Without God, Men Will Not be Good

The natural consequence of rejecting God is the degradation of the human character into wickedness. God being the sum of all goodness in every aspect is necessarily its only source; to reject God is to reject good, leaving men with only what is other than good. We cannot define goodness for ourselves; it already exists as an expression of the nature of God. We either know and acknowledge God and by extension all that is good, or we refuse God and by extension embrace wickedness.

God created man in God’s image: “And God said, “We shall make man in Our image and as Our likeness…'” (1)  He intended that we would live and reflect the goodness of God among all creation. When we live in communion with God, we are directed by His Spirit into the fullness of His goodness. When men choose to live according to their own ideas, their own needs, wants, and urges, the desires of their physical nature take precedence over good; men will do many wicked things to fulfill their own desires. Without God, men will not be good.

Living in rejection of God removes any external motivation for the exercise of goodness. If our feelings are inclined to some good action, we perform it, but if we are disinclined or believe that some wickedness is more expedient to our personal preferences or agenda, the perception of the absence of an absolute authority and the belief that none will ultimately hold us to account leaves us with only our own motivations and our judgment of whether the negative consequences justify the outcome of meeting our personal desires. The motivation of ultimate accountability is removed.

Men who know God, love God. We recognize God’s goodness, majesty, power – all of the attributes that characterize God and God only. Our knowledge of the glorious sovereign Creator conditions our decisions through both our awareness of God’s nature, and our love for such a worthy Divine Object. We desire close communion with God; we long for the closeness of an unbroken relationship, the pleasure of our Father and King – His pleasure in us and our pleasure of Him – the precious elixir of godly approval: well done, thou good and faithful servant.  (2)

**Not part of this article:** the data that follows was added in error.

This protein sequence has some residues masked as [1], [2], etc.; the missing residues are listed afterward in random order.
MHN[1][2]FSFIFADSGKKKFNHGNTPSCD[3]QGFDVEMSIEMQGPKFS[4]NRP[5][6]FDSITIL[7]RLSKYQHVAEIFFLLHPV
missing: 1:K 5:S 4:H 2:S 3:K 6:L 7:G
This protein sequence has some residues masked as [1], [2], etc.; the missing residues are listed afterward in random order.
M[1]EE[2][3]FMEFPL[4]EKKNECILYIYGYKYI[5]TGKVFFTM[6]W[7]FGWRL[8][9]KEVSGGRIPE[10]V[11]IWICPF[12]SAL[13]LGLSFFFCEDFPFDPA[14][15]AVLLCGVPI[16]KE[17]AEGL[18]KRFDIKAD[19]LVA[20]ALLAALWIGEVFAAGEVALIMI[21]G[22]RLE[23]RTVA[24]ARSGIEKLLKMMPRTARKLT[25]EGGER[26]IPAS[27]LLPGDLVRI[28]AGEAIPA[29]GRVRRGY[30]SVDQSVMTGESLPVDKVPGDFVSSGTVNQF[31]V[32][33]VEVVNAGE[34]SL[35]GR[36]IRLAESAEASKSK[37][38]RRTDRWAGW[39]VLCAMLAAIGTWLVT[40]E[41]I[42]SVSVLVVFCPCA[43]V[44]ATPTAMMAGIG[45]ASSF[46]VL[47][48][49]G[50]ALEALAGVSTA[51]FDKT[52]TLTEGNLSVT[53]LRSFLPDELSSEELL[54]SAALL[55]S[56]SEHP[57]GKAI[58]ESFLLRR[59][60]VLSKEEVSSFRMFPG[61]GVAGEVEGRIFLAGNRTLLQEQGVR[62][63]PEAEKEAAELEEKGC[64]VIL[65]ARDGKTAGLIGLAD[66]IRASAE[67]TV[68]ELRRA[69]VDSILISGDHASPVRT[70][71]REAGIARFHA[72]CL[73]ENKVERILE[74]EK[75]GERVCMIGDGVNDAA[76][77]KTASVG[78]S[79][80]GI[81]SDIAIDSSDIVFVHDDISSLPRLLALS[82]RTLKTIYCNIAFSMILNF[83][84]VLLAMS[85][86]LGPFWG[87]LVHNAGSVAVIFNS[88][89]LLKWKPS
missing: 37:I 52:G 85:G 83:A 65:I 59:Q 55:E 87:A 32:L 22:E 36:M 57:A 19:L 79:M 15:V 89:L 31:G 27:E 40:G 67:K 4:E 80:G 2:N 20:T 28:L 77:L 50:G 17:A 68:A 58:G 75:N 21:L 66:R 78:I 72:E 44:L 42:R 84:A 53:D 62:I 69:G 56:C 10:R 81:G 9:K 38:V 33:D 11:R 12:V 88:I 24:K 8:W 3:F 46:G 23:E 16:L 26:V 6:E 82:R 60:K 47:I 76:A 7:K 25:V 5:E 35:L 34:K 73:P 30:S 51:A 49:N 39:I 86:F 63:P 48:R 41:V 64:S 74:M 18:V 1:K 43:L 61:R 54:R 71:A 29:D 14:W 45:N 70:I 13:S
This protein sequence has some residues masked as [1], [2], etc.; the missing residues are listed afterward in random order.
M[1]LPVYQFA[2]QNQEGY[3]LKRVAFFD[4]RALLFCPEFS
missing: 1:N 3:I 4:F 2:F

Men who don’t know God, who have chosen to refuse Him, must work to escape the inescapable reality of His sovereign authority, as well as ignore the fact of His profound love. This man must develop an argument against God’s inherent right to direct the affairs of the universe, or he must admit himself to have violated that right. Moreover, he must by some design insulate himself from the powerful love of God; when we spurn human love, we are rightly considered callous. For man to spurn the love of Him Who died to cover our debt to Himself is beyond callous; a man who has learned of such love and spurned it, is dead: morally dead, emotionally dead, humanly dead. Only by dying to all that is human can a human refuse Him after Whom humanity was created. The man who denies the only living and true God has in essence denied his own humanity, for only when we live in unity with the God Who made us are we able to live as full human beings, reflecting the holiness, righteousness, majesty, and glory of God. Without God, we have no such qualities; they are God’s alone and dependant upon His presence to be manifest. We are dependant upon intimacy with God to create and motivate goodness in ourselves. Without that intimacy, we are bereft; nothing good can reside in us because without God there remains only self, and without God self remains without good.  (3)

God calls every man into fellowship with Him, through faith in the cleansing blood of Christ. We may walk this life according to our fleshly desires, and finish the course in loss, separating ourselves forever from the love and goodness of God. Or we can accept His invitation to enter into His grace, receiving His forgiveness of those times when we have done according to our own ideas, and His provision of an eternal communion in His glorious presence: the only Good and Perfect God.

 (1) Gen 1:26
(2)Matthew 25:21
(3) Romans 7:18 – 8:1